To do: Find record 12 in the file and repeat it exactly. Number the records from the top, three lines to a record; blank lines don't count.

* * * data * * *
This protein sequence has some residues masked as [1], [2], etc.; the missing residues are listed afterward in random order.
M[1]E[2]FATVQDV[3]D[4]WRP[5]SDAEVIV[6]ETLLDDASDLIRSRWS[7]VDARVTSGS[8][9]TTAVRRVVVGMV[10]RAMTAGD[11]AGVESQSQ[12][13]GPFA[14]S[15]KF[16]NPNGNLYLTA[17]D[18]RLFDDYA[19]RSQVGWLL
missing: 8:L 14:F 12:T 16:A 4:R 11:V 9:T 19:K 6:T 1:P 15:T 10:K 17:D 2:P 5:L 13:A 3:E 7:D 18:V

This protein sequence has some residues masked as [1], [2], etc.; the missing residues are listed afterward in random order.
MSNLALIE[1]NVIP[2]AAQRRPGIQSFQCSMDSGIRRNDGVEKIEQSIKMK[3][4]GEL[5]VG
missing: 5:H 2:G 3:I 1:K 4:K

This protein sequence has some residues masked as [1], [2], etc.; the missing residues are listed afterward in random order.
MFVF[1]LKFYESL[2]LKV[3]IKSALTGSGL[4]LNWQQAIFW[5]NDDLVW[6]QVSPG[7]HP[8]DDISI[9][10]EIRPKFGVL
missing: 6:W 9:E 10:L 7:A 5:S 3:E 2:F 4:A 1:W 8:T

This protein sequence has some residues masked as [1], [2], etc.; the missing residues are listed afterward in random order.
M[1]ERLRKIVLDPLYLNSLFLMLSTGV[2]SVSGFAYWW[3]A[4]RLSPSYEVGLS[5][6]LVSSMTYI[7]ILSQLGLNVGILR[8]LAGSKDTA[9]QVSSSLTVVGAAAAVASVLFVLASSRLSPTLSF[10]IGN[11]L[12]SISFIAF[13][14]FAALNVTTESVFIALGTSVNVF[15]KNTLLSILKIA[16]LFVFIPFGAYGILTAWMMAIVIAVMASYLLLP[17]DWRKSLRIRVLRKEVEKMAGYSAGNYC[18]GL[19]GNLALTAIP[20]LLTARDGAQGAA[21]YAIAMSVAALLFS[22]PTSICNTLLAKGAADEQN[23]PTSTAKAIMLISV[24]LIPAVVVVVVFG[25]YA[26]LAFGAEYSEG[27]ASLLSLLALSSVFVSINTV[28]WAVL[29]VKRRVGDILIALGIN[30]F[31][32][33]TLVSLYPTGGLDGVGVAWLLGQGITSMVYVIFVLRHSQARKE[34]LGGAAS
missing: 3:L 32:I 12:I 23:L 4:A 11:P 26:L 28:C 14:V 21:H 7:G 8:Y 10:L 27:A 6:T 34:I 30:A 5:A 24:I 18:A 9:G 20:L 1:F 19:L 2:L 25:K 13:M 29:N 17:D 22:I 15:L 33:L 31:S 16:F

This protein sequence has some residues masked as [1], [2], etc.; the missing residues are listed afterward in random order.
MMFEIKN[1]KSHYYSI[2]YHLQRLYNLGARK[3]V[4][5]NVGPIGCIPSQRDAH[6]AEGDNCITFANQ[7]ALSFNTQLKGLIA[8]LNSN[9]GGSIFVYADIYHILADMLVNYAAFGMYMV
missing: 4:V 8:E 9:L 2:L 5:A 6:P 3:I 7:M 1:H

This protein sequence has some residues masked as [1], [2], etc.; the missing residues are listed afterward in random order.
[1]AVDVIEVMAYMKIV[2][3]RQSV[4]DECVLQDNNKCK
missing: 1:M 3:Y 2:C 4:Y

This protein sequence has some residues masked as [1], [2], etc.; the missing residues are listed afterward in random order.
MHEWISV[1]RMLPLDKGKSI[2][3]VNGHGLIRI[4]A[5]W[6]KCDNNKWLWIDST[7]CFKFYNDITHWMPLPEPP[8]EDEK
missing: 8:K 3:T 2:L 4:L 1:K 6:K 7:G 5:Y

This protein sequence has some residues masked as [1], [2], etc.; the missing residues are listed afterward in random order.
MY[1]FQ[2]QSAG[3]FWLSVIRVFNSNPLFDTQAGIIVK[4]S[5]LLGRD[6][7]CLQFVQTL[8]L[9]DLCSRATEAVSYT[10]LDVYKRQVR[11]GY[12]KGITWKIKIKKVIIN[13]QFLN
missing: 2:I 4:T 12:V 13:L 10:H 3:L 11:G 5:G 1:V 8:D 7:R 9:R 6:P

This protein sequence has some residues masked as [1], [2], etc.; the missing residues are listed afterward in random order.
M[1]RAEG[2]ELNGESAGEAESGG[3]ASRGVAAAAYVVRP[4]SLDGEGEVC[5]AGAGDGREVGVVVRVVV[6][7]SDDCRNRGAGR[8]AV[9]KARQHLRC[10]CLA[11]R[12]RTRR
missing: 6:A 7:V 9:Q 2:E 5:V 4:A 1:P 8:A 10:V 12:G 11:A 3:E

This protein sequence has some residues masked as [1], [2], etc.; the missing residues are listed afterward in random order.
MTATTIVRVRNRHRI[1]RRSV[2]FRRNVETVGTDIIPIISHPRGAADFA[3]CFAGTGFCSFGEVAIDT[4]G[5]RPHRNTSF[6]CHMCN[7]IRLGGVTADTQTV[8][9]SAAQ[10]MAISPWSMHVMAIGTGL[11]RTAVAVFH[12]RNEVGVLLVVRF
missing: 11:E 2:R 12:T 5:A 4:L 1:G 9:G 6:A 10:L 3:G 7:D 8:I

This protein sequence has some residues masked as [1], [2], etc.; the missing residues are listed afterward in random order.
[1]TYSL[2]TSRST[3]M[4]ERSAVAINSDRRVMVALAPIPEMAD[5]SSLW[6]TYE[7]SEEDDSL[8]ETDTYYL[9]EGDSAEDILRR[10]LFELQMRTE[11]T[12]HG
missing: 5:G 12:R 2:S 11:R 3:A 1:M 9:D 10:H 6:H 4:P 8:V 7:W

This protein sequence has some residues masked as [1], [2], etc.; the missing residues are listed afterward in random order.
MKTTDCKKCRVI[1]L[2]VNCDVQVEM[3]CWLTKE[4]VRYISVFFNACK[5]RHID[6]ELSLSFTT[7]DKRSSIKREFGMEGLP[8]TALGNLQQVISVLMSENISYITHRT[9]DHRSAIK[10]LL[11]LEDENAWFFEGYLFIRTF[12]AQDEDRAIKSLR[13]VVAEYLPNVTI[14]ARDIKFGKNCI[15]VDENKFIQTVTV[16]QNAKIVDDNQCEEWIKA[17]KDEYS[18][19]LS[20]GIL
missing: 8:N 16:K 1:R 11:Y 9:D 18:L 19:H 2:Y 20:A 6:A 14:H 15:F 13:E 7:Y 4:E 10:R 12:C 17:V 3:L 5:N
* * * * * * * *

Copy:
This protein sequence has some residues masked as [1], [2], etc.; the missing residues are listed afterward in random order.
MKTTDCKKCRVI[1]L[2]VNCDVQVEM[3]CWLTKE[4]VRYISVFFNACK[5]RHID[6]ELSLSFTT[7]DKRSSIKREFGMEGLP[8]TALGNLQQVISVLMSENISYITHRT[9]DHRSAIK[10]LL[11]LEDENAWFFEGYLFIRTF[12]AQDEDRAIKSLR[13]VVAEYLPNVTI[14]ARDIKFGKNCI[15]VDENKFIQTVTV[16]QNAKIVDDNQCEEWIKA[17]KDEYS[18][19]LS[20]GIL
missing: 8:N 16:K 1:R 11:Y 9:D 18:L 19:H 2:Y 20:A 6:A 14:H 15:F 13:E 7:Y 4:E 10:R 12:C 17:V 3:L 5:N